Just when you thought it couldn’t go any higher…
After a rather slow-moving first quarter, in May the median price for a single family home in San Francisco jumped to over $1,500,000, more than $100,000 over April and up 11% over the median price in May 2016. Further, condo and loft prices popped up to $1.2 million, also $100,000 more than the previous month.
Now it can’t be overstated enough that a month of data does not make a trend. It’s much more valuable, and statistically sound, to view data over a longer period of time in order to get an understanding of where the market may be heading. Still, many of us were surprised that after what looked like a settling down of the market, buyers seemed to rally yet again. It will be interesting to see what the next month or two brings, given that the market here typically slows in summer.
But no jump in inventory…
As home pricing went up, months supply of inventory went down. Not surprising in a competitive market such as this one. (Months Supply of Inventory, or MSI, is a measurement of how much time it would take for all of the inventory currently on the market to sell, based on the briskness of sales). In May, MSI decreased for both single family homes and condos/ lofts when compared to May of last year. At just under (for single family homes) and just over (for condos/ lofts) 2 months of inventory, May looked more like what we saw in typically inventory-challenged December and January. Once again we had very little inventory to start with that got snapped up very quickly. A lower MSI indicates a seller’s market, while a higher MSI connotes a buyer’s market.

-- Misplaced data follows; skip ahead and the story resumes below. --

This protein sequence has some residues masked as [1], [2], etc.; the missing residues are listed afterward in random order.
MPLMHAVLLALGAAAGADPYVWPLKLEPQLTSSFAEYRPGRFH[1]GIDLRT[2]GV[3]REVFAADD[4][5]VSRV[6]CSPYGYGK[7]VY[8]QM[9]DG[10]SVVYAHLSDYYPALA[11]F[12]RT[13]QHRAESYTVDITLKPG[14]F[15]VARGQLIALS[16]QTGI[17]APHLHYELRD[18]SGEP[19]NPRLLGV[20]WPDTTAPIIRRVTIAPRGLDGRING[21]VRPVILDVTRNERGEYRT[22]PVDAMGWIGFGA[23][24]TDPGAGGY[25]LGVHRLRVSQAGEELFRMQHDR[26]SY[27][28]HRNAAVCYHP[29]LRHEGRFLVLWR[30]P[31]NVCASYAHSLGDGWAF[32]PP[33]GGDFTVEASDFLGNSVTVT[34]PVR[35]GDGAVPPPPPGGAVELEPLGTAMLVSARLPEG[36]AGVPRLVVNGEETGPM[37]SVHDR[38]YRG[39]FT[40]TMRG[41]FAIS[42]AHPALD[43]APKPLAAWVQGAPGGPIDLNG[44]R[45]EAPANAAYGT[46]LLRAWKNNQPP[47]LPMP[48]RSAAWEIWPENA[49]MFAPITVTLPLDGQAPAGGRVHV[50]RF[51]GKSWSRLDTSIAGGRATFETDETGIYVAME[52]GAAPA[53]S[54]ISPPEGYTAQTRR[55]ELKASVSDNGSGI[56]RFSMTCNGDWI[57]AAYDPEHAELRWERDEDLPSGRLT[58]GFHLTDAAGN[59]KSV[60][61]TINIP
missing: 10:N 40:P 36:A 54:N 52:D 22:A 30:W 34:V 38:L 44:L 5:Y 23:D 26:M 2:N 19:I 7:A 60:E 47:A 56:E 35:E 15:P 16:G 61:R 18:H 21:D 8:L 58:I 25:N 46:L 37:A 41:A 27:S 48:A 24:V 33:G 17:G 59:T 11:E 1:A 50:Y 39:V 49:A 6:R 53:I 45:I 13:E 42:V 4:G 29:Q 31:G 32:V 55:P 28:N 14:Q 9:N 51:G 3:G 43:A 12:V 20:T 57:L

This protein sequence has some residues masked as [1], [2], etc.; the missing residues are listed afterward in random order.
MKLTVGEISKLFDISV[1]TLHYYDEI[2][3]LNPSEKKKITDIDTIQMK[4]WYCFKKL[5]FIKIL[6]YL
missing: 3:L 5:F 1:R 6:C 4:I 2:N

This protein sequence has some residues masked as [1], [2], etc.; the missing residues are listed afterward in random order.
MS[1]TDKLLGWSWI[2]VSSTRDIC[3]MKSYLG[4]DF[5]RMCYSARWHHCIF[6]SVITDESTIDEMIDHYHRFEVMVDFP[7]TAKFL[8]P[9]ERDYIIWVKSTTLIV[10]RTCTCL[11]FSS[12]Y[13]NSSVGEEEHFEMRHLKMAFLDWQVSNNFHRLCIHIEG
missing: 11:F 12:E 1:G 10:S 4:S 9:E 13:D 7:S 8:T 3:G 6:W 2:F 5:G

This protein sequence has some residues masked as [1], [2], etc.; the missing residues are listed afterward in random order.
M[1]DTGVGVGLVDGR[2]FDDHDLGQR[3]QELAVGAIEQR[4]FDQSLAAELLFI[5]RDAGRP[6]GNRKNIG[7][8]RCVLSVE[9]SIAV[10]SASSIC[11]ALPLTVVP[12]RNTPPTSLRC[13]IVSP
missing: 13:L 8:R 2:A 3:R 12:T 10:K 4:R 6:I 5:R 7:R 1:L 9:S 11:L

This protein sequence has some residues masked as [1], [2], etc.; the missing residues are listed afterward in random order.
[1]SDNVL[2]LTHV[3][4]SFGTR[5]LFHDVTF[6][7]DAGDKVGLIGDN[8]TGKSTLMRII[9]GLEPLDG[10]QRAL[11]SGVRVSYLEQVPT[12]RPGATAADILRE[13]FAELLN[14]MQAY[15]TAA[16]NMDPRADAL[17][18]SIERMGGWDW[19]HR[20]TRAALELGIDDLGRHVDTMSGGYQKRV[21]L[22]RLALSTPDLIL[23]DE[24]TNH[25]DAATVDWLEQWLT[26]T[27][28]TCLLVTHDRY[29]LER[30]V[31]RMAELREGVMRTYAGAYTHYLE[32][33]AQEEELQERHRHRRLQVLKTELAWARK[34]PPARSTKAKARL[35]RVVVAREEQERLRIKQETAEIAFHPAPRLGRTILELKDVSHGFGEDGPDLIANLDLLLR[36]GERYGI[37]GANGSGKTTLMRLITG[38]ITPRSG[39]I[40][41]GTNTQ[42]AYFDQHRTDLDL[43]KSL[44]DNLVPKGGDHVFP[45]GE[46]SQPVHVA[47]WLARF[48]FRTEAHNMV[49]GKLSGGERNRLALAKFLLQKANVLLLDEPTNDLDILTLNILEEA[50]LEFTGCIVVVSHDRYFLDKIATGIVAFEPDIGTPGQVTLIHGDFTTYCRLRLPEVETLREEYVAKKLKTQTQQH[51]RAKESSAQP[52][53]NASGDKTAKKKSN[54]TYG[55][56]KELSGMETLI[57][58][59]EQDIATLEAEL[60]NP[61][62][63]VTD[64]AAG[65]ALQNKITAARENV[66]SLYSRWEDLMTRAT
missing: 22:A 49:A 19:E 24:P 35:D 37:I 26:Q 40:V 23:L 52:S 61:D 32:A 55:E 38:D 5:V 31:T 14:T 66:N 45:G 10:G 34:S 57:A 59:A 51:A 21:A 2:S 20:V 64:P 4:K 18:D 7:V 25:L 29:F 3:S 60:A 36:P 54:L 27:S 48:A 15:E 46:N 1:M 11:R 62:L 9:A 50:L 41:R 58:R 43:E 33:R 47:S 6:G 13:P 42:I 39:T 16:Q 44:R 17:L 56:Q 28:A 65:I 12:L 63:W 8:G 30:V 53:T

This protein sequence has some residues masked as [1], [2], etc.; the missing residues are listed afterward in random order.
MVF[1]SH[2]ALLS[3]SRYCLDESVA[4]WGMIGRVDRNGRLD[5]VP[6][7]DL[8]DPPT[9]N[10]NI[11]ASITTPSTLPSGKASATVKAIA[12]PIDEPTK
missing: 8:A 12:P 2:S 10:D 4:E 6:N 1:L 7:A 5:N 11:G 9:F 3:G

Where they’re selling like hotcakes…
On average, San Francisco single family homes sold for almost 15% above asking price. But the winner for the area with the highest percentage of sold price vs. asking price was District 2 with an average sale price of almost 25% over asking. District 2 includes the Sunset, Parkside, and Golden Gate Heights. In May, there were 42 single family home sales in District 2. The area consists primarily of single family homes, and was second only to District 10 in total number of single family home sales for the month.
Condos and lofts, on the other hand, sold for 10% over list price on average city-wide. District 1, which includes the Richmond, Lake District, Sea Cliff, Lone Mountain, and Jordan Park/ Laurel Heights, showed the highest percentage of sold price over asking price with an average of over 16%. However there were only 9 condo/ loft sales in the district in May. Not surprisingly District 9, which consists of SoMA, Dogpatch, Yerba Buena, Mission Bay, Bernal Heights, and the Inner Mission, had the hightest number of condo/ loft sales, 62 sales, and saw an average of 6% over asking price.
May showed that the market is still hot, single family homes are hottest, and demand continues to outpace supply. We’ll keep an eye out to see how this trend fares through the summer.
The fine print: All information deemed reliable but not guaranteed or warranted. Data comes from MLS so does not include off-market and most new construction condo sales. The San Francisco real estate market is dynamic so statistics can change on a daily basis. These statistics are meant to be a snapshot of the time they were pulled.